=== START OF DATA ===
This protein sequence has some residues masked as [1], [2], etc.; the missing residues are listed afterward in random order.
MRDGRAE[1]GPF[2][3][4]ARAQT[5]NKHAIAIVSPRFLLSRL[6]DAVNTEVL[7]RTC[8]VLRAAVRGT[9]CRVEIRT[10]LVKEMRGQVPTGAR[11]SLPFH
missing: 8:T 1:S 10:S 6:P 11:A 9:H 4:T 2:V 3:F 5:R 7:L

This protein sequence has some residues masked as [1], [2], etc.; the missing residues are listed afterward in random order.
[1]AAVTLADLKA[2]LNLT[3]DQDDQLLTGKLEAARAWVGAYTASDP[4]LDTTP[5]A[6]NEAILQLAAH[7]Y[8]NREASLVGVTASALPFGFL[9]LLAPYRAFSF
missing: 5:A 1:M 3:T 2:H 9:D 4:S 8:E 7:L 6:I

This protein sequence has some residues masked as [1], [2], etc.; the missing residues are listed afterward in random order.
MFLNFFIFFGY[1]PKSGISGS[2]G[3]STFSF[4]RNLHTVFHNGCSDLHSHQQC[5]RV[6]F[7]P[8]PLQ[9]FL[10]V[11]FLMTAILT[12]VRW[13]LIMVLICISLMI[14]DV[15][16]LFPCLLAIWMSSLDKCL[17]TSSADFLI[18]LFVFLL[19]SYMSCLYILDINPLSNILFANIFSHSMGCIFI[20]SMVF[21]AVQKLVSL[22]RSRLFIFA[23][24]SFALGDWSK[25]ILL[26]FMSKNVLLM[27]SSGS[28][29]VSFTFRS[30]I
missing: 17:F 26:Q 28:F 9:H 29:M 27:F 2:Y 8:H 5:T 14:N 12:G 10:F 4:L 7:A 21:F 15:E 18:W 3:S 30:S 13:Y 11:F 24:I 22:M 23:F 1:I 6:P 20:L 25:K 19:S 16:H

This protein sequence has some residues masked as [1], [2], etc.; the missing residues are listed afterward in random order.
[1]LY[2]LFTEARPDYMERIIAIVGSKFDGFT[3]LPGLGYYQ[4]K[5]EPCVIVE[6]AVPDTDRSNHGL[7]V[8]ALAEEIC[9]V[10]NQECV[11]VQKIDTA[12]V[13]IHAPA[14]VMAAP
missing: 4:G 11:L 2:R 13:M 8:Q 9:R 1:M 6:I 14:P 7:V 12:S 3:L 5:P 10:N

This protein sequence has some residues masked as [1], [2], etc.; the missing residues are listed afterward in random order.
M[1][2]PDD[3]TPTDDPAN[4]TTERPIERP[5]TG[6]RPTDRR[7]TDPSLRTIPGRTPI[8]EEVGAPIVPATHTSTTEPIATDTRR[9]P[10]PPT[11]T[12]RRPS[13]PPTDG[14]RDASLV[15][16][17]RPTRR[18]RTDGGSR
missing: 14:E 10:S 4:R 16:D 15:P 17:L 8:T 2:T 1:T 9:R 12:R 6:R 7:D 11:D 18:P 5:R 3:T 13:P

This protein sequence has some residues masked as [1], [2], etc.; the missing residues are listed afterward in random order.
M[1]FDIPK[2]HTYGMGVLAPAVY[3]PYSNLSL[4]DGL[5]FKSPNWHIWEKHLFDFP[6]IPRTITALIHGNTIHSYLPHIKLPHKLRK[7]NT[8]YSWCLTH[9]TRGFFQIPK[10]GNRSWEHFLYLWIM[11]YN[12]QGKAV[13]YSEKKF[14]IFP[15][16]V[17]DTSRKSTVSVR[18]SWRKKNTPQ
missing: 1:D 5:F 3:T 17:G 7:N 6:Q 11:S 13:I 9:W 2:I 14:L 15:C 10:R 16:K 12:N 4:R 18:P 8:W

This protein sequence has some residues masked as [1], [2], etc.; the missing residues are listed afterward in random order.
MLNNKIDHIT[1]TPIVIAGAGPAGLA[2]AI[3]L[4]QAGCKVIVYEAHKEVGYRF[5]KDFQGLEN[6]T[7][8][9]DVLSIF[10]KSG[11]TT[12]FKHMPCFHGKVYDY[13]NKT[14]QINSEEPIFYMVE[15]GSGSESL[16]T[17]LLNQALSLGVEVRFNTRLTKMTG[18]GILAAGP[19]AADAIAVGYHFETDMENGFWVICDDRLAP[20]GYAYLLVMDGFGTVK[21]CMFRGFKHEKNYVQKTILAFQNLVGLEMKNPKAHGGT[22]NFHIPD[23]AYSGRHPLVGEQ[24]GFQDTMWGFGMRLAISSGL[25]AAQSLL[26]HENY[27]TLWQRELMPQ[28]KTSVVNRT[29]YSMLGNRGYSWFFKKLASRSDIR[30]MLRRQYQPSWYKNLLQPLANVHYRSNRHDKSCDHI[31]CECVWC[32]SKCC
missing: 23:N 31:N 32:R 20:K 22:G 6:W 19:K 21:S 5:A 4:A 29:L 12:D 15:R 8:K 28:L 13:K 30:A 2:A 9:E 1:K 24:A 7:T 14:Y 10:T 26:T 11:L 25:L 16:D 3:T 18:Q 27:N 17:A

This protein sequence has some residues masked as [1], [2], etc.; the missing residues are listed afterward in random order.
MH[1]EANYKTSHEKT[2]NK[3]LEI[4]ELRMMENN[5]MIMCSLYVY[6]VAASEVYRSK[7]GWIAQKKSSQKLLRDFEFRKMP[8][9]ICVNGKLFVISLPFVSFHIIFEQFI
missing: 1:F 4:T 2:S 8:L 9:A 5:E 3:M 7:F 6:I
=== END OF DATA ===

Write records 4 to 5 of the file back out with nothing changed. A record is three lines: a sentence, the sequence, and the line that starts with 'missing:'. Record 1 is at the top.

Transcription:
This protein sequence has some residues masked as [1], [2], etc.; the missing residues are listed afterward in random order.
[1]LY[2]LFTEARPDYMERIIAIVGSKFDGFT[3]LPGLGYYQ[4]K[5]EPCVIVE[6]AVPDTDRSNHGL[7]V[8]ALAEEIC[9]V[10]NQECV[11]VQKIDTA[12]V[13]IHAPA[14]VMAAP
missing: 4:G 11:L 2:R 13:M 8:Q 9:R 1:M 6:I 14:P 7:V 12:S 3:L 5:P 10:N

This protein sequence has some residues masked as [1], [2], etc.; the missing residues are listed afterward in random order.
M[1][2]PDD[3]TPTDDPAN[4]TTERPIERP[5]TG[6]RPTDRR[7]TDPSLRTIPGRTPI[8]EEVGAPIVPATHTSTTEPIATDTRR[9]P[10]PPT[11]T[12]RRPS[13]PPTDG[14]RDASLV[15][16][17]RPTRR[18]RTDGGSR
missing: 14:E 10:S 4:R 16:D 15:P 17:L 8:T 2:T 1:T 9:R 12:R 6:R 7:D 11:D 18:P 5:R 3:T 13:P